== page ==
Resources for Writers


This article by best-selling author Rebecca Skloot is an outstanding guide to the nuts-and-bolts of being a book reviewer.

The trade association of book critics is the National Book Critics Circle. A junior or student membership is available for $15. And of course reading their blog and following their twitter feed is free.

PEN America is a literary organization that defends free speech but that doubles as an advocacy source and networking center. $25. is an industry trade periodical has resources for all media professionals covers trending topics in media, publishing is an industry roundup of news and are job boards is an easy to use and free clips portfolio maker (you can see mine at

Here are some periodicals that might publish work by novice writers: Empty Mirror, Luna Mag, the Millions, the BOILER, Rust and Moth, Grist Journal, Collapsar, WhiskeyPaper, Squalorly Lit, Wyvern, Sundog Lit, Gravel Magazine, Split Lip, etc. etc.


End of May: Book Expo and BookCon

September: Brooklyn Book Festival (free!)

Spring: Awards season — National Book Awards and NBCC awards


Go to the library. Bring a piece of mail and a photo ID. Get a library card. Go to Click “research.” Scroll down. Click “articles and databases.” Use “find e-journals by title,” “Oxford Reference Online,” and “JSTOR.”


Strunk and White, The Elements of Style.

Chicago Manual of Style, 17th edition.

Associated Press Stylebook.

Merriam-Webster Collegiate Dictionary, online version.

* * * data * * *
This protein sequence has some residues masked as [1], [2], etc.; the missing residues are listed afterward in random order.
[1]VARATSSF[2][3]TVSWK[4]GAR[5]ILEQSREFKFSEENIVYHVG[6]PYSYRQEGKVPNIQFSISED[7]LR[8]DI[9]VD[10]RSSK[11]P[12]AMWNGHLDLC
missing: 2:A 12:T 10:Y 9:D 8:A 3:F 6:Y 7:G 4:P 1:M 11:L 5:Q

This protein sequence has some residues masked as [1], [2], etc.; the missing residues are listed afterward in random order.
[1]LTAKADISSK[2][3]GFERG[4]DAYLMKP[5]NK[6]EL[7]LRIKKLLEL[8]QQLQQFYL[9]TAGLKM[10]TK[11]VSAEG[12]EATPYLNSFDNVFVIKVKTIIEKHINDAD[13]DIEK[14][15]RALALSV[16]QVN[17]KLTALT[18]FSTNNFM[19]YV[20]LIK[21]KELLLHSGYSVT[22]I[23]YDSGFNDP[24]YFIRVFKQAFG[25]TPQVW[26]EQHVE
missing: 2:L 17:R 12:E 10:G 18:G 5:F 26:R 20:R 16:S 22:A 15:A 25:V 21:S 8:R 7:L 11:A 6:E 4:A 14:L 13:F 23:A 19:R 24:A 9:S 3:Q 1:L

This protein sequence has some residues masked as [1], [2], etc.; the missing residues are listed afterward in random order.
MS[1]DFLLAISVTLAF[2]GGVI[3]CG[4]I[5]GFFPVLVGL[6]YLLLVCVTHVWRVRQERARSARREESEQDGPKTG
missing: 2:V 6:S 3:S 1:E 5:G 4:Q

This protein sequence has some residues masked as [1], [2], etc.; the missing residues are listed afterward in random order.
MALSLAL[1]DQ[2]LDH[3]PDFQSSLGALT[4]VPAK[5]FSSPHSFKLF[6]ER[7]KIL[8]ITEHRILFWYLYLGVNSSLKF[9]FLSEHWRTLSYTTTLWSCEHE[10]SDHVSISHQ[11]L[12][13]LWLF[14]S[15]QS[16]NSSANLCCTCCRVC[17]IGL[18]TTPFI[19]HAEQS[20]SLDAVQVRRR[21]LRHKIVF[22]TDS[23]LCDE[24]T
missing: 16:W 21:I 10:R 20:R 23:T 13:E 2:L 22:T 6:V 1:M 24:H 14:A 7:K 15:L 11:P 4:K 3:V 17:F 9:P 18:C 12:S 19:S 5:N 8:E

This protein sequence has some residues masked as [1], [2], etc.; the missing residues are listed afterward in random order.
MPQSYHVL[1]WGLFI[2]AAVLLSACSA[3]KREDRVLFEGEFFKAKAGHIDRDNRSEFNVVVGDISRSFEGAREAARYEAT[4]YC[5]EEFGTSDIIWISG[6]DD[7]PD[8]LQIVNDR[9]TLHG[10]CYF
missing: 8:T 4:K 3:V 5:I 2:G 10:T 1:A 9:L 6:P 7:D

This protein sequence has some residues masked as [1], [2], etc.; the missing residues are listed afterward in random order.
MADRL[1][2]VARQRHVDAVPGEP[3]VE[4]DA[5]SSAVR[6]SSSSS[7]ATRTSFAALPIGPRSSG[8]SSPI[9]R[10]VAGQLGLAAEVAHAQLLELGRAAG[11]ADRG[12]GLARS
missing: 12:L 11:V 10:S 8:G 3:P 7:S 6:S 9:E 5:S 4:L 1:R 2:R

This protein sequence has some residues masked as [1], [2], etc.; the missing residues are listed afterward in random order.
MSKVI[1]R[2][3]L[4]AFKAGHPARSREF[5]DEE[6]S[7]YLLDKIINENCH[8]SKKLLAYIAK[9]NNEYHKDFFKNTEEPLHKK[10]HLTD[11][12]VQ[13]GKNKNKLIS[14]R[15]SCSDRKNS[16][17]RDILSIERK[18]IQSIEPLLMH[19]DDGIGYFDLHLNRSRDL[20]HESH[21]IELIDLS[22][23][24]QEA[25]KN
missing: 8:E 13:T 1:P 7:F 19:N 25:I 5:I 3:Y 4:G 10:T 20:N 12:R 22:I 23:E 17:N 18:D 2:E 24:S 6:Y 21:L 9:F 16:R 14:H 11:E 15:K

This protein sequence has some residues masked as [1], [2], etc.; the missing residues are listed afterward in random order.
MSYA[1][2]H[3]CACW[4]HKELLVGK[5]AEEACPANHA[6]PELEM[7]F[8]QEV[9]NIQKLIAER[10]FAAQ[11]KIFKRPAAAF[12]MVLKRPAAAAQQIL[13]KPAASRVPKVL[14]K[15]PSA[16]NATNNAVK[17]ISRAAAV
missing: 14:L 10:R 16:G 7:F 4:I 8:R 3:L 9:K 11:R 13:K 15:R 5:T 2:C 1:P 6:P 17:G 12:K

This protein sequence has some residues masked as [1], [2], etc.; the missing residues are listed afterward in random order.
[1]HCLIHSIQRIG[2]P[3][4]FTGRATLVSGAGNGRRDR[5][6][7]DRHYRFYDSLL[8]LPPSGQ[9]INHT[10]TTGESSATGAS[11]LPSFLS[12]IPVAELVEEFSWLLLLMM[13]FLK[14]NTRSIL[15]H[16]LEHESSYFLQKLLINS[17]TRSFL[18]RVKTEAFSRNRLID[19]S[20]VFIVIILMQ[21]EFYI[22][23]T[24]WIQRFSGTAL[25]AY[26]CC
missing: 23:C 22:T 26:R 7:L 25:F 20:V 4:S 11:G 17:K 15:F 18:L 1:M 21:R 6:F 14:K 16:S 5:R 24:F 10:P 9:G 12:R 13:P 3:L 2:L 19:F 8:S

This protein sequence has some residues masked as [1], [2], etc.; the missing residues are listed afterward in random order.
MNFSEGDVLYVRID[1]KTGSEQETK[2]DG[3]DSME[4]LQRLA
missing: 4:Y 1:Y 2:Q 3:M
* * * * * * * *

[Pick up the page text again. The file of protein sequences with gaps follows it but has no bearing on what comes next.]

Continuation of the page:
American Heritage Dictionary.


“Ten Ways to Make Yourself a Better Writer” by Mike Lindgren, Medium, July 2015

“The End” by Boris Kachka, New York, 9/22/08

“Diary” by Colin Robinson, London Review of Books, 2/26/09

“The Last Book Party” by Gideon Lewis-Kraus, Harpers, March 2009

“Diary,” by Christian Lorentzen, London Review of Books, 8/2/12


ARC — Advanced Readers Copy. A bound preview of the book sent to reviewers and bookstores in advance of the publication date.

backlist — the cumulative books a press has published in the past, which continue to sell in paperback and provide low-maintenance revenue. cf. frontlist

blurb — an endorsement by a fellow writer, used for pre-publication advertising and on the back of the book to entice readers.

clip — a published review, used to demonstrate a reviewer’s experience, style, competence, etc.

frontlist — the publisher’s new offerings for the upcoming season, to be published largely in hardcover and aggressively promoted. cf backlist

lede — the first sentence of an article or review, one which should grab the reader’s attention.

pitch — a message to an editor suggesting a book to be reviewed by the reviewer, including a description of the book’s relevance and the reviewer’s qualifications.

pre-pubs — Publishers Weekly, Library Journal, and Kirkus. Three periodicals which publish advance reviews of upcoming books.

trade — 1) intended for the general reader, and sold through bookstores; 2) a general-interest periodical such as the NYT, WSJ, etc., as opposed to pre-pubs.

wholesaler — a company that warehouses and distributes books to bookstores, i.e., the middleman between the publisher and the bookstore.

Bad Moon Rising